While those aren't all apples-to-apples comparisons—Apes opened at 10 p.m., while Turtles started at 7 p.m.—it still suggests that the movie will have no problem earning over $40 million this weekend (Paramount is now expecting mid-to-high $40 millions).
That could be easier said than done. Marvel's last three movies have all dropped between 56 and 58 percent in their second weekends, and there's little reason to expect Guardians will have a steeper decline than that. With strong word-of-mouth, enthusiastic reviews and impressive mid-week numbers (the biggest Tuesday/Wednesday of the year so far), Guardians may actually have a lighter drop. Look for it to earn at least $40 million—perhaps quite a bit more—this weekend.
Opening at 3,845 theaters, Teenage Mutant Ninja Turtles could wind up higher than Guardians. Paramount is expecting low-$40-millions, while Fandango is reporting that the movie is out-selling both G.I. Joe movies (the last one, Retaliation, earned $51 million in its first four days).
While the Turtles did appear in animated form on the big-screen a few years ago, this is the first "live-action" version of the characters since 1993's Teenage Mutant Ninja Turtles III. The movie is produced by Michael Bay, who has guided similar Paramount franchise Transformers to astonishing levels at the box office. Reinforcing the Transformers connection, Teenage Mutant Ninja Turtles features Megan Fox as the Turtles reporter friend April O'Neil.
While Bay and the Transformers franchise has plenty of fans, that factor is secondary to the power of the Turtles brand itself. Many who grew up in the 80s and 90s have fond memories of the original movies and TV shows, and will almost certainly be curious about this latest big-screen version. Meanwhile, present-day children have connected with the brand as well: Nickelodeon, a producer on the movie, has an immensely popular animated Turtles show on the air right now.
A strong brand and an aggressive marketing effort can only get the movie so far, though. The franchise-low domestic numbers for the latest Transformers movie suggest that the Bay connection isn't as much of a draw as it once was. Teenage Mutant Ninja Turtles also looks like it fits in to that weird gray area where it's too silly for older moviegoers and too violent for youngsters (it's the first Turtles movie to get a PG-13 rating). Add in horrible reviews—around 16 percent on Rotten Tomatoes—and moviegoers who are on the fence may opt to skip this.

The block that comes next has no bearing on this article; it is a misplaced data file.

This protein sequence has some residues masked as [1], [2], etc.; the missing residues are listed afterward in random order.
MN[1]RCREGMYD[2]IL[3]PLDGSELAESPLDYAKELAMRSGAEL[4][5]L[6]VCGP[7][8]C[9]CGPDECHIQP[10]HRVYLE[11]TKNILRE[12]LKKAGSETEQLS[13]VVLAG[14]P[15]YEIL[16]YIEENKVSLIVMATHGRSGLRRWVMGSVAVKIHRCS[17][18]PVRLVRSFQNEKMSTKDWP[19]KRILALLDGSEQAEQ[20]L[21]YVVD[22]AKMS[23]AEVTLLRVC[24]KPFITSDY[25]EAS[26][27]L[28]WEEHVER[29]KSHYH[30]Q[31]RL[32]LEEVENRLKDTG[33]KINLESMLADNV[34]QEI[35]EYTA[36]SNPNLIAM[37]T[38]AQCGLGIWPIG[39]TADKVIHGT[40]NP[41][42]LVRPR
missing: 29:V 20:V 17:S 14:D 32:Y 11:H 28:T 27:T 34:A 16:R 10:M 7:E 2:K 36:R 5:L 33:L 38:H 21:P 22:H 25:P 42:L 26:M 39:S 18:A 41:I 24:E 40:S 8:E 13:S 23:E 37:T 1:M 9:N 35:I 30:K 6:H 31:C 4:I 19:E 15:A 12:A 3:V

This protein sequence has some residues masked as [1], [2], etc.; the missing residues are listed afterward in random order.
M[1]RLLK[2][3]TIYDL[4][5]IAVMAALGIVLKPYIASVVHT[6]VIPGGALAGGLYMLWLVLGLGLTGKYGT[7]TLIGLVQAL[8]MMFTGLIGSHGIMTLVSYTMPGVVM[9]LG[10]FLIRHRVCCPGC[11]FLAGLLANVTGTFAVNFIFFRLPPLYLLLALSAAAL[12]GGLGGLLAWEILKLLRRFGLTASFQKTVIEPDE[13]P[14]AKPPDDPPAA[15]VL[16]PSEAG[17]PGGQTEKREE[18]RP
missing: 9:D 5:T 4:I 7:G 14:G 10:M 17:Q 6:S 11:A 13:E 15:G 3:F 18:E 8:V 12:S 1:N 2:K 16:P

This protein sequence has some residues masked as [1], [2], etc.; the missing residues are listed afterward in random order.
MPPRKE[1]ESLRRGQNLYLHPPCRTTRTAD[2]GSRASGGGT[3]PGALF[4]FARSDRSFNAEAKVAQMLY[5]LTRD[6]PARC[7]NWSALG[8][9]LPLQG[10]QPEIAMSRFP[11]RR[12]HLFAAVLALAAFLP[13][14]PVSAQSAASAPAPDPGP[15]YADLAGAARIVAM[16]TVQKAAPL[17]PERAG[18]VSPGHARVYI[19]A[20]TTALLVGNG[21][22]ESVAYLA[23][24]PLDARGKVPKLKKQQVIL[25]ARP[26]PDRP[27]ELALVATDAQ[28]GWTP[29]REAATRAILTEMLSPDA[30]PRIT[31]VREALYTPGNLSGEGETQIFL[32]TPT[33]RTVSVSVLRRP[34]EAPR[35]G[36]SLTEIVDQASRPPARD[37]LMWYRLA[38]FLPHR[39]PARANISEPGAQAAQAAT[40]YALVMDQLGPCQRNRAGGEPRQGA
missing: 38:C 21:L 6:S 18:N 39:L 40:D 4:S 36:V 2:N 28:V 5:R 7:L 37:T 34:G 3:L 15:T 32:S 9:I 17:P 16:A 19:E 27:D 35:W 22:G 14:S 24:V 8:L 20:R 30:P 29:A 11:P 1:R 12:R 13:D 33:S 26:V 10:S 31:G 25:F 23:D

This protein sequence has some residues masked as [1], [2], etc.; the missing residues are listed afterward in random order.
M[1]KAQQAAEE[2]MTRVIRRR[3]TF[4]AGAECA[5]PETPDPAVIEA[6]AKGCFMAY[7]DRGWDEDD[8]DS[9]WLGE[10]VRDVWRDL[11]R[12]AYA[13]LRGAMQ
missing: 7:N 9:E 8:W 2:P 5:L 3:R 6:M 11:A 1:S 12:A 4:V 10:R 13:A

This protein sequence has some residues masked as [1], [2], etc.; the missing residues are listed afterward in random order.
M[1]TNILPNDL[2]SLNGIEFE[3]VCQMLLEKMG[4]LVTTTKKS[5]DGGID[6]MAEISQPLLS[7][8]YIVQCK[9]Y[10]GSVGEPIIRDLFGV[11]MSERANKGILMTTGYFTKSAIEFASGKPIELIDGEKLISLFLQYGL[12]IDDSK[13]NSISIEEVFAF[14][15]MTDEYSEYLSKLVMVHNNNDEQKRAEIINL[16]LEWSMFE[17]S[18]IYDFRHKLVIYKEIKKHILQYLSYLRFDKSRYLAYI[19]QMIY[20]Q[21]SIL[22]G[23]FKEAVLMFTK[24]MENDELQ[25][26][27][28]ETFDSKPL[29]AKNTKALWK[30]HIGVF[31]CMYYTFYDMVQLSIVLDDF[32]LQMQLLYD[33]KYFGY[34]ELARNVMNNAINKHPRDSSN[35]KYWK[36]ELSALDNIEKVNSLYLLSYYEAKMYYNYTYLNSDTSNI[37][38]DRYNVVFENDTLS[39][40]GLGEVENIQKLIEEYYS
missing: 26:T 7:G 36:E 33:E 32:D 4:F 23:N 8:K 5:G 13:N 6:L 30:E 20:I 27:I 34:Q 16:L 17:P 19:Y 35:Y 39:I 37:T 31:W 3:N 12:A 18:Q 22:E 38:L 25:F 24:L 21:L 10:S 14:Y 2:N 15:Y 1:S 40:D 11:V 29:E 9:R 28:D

Of course, the big play here is international, where producer Michael Bay's brand holds more sway. The movie opens in 17 markets, including Russia and Mexico, this weekend; ultimately, it would be shocking if this earned less than $200 million overseas.
Into The Storm opens at 3,434 locations, and should take third place this weekend ahead of Lucy and the other newcomers. Marketing for the movie has first-and-foremost sold it as something to be experienced: using effects that have surely improved in the two decades since Twister, Into the Storm appears to put viewers on the ground during a major tornado disaster.
In comparison, Into the Storm's Richard Armitage and Sarah Wayne Callies are barely featured in the marketing material (not to mention they're far less recognizable than any of the previously-mentioned actors). Without any characters of interest, Into the Storm has the feel of a bigger-budget version of a SyFy Channel original movie—albeit without the killer sharks.
Add in horrible reviews (hovering around 11 percent on Rotten Tomatoes) and Into the Storm's audience will be limited to the most decided thrill-seekers. An opening weekend in the mid-teens ($13-$17 million) seems likely.
Even with the backing of Oprah and Steven Spielberg, though, The Hundred-Foot Journey doesn't seem to be attracting the same level of interest. With middling reviews (below 60 percent on Rotten Tomatoes) and a modest release, it's likely that the movie winds up in the same range as Million Dollar Arm this weekend ($10.5 million).
Step Up All In, the fifth installment in the dance movie franchise, opens at 2,072 theaters this weekend. The first Step Up earned $65.3 million, and it may be best known now for introducing Channing Tatum to moviegoers. Since then, each outing has earned less than the previous one at the domestic box office; the most recent entry, 2012's Step Up Revolution, wound up with just $35.1 million.
Step Up All In brings back cast members from each of the previous movies, which could help it slow down the bleeding. Still, with a modest release, it would be surprising if it matched the last movie's $11.7 million debut.
As is the case with most sequels these days, this franchise is still active thanks to strong international interest. The last movie earned $105 million overseas; this one has already grossed $26.2 million, and should ultimately close near the $100 million mark as well.
Romantic comedy What If opens at 20 locations this weekend. The movie is receiving solid reviews, and star Daniel Radcliffe has been working hard to get the message out. Still, don't expect a huge per-theater average this weekend; it appears to be the kind of movie that's meant more for mainstream audiences than arthouse crowds.
Forecast (August 8-10) 1. Guardians of the Galaxy - $43.4 million (-54%) 2. Ninja Turtles - $42 million 3. Into the Storm - $14 million 4. Step Up All In - $10.1 million 5. Lucy - $10 million (-45%) 6. Hundred-Foot Journey - $9.5 million
Bar for Success Teenage Mutant Ninja Turtles ought to be at least matching G.I. Joe: Retaliation, which opened to $40.5 million after burning off some demand with a Thursday launch. Into the Storm gets a pass over $15 million, while Step Up All In and The Hundred-Foot Journey need to top $10 million.